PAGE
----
2012-05-05 03:43:07 - Recently published research from Business Monitor International, "Taiwan Commercial Banking Report Q2 2012", is now available at Fast Market Research
Uneven Banking Risk Exposure Across Region BMI View: Amid the recent slump in global consumer and investor confidence due to economic instability in the EU and the US, the banking sectors of certain Asian countries are relatively more exposed than others. With the recent creep-up in the share of mortgage loans as a percentage of total loans amid a weakening housing sector, we regard Australian banks as the single most vulnerable group within the region. By contrast, economies such as Singapore and Hong Kong should remain financially more stable despite facing similar price instability in their respective real estate markets. The regional outlook for Asian banks have deteriorated significantly in recent months, as the yet unresolved European fiscal debt crisis
as well as sluggish US growth threatens economic growth within Asia. Moreover, there is also the significant threat of a reduction of European lending to Asian banks, because such debt makes up about 25% of total foreign lending - both in terms of trade financing and longer-term business loans - that may threaten to destabilise the balance sheets of lenders within the Asian region. In addition, we believe Asian banks will also have to contend with an abrupt slowdown in Chinese economic growth, led by a steep contraction in domestic money supply growth that should constrain lending activity and hence, overall activity within China. With the tightening of liquidity, anecdotal reports of small-to-medium sized enterprises - which have had to resort to raising funds from the shadow banking system that charges exorbitant interest rates - going bankrupt in cities such as Wenzhou are beginning to surface. From a macroeconomic perspective, the slide in real GDP growth in Q311 to 9.1% year-on-year from 9.5% in the preceding quarter, provides support to our view that the country is in its nascent stages of a prolonged slowdown (see our online service, October 17 2011, 'No Cure For The Credit Hangover This does not bode well for key trading partners, which are already facing the prospect of lower external demand from key EU and US buyers. With these factors in mind, we believe banking sectors across the region will face heightened risks to asset and loan growth, forcing overall industry expansion to slow or even turn negative. Prospect Of Property Slowdown Compounds Fears Apart from external concerns, we also highlight that certain Asian lenders will be heavily exposed to a domestic slump in property prices, where economies such as Australia, and Hong Kong having among the highest exposures, with mortgage loans making up 58.8% and 50.3% of total loans respectively (China is similarly exposed to a real estate slump as well, although indirectly, through soaring construction loans). Ominously, growth in property prices in both places have fallen significantly over the past few quarters, suggesting substantial downward pressure on loan growth for these economies in 2012, turning negative in countries including Australia and Hong Kong. Other key countries with rapidly cooling property prices include Taiwan and Singapore as their respective administrations have put in place measures to stem a runaway bubble from forming. In Taiwan, the Kuomintang-led government introduced a property tax on non-self-use properties in June, with the levy ranging between 10% and 15% depending on the assets' holding period. In Singapore, National Development Minister Khaw Boon Wan has accelerated the release of residential land supply, as well as the number of built-to-order public housing units, in order to meet rising demand. These interim measures, while detrimental to the banks' loan books in the short term, should help prevent a sharp downward shock to the financial industry over the longer term due to a more orderly unwinding of the property bubble. Keeping A Close Eye On Leverage Overall, we believe countries with a higher degree of leverage will be more vulnerable in the face of the current global slowdown. We believe risks will be the highest in the heavily leveraged economies, particularly Australia, South Korea, and Vietnam, with the loan-to-deposit ratios averaging 115.7%. By contrast, Hong Kong, Singapore and Taiwan remain far less exposed than their regional counterparts, with the ratio coming in at a mean of only 71.7%. As a result, we see far limited downside for the latter group of banks compared with the former.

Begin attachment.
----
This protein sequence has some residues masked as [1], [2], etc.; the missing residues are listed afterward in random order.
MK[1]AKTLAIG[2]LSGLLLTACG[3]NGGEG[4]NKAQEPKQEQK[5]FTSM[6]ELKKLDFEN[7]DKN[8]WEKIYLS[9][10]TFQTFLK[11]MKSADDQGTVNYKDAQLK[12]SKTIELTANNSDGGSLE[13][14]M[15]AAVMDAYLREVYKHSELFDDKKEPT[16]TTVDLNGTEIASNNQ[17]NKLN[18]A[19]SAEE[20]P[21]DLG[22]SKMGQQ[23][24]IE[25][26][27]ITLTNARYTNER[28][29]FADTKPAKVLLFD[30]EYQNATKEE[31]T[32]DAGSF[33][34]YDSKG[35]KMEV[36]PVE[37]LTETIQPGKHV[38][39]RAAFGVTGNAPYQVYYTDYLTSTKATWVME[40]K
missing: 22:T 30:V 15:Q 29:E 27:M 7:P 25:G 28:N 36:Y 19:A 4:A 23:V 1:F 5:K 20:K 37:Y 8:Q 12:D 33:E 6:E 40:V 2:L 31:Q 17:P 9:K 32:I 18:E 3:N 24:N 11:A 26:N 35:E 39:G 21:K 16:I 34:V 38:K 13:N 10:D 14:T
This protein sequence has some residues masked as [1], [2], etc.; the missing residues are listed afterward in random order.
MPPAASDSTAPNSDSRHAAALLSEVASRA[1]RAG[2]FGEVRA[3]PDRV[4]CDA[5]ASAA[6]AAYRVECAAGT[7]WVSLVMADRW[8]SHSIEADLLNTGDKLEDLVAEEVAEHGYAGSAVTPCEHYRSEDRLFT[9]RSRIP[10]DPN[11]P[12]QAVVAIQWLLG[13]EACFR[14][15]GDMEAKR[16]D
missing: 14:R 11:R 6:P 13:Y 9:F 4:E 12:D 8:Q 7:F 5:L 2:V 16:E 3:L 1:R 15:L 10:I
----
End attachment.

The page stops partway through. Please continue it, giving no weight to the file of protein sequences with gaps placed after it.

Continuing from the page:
Full Report Details at
- www.fastmr.com/prod/359646_taiwan_commercial_banking_report_q2_2 ..
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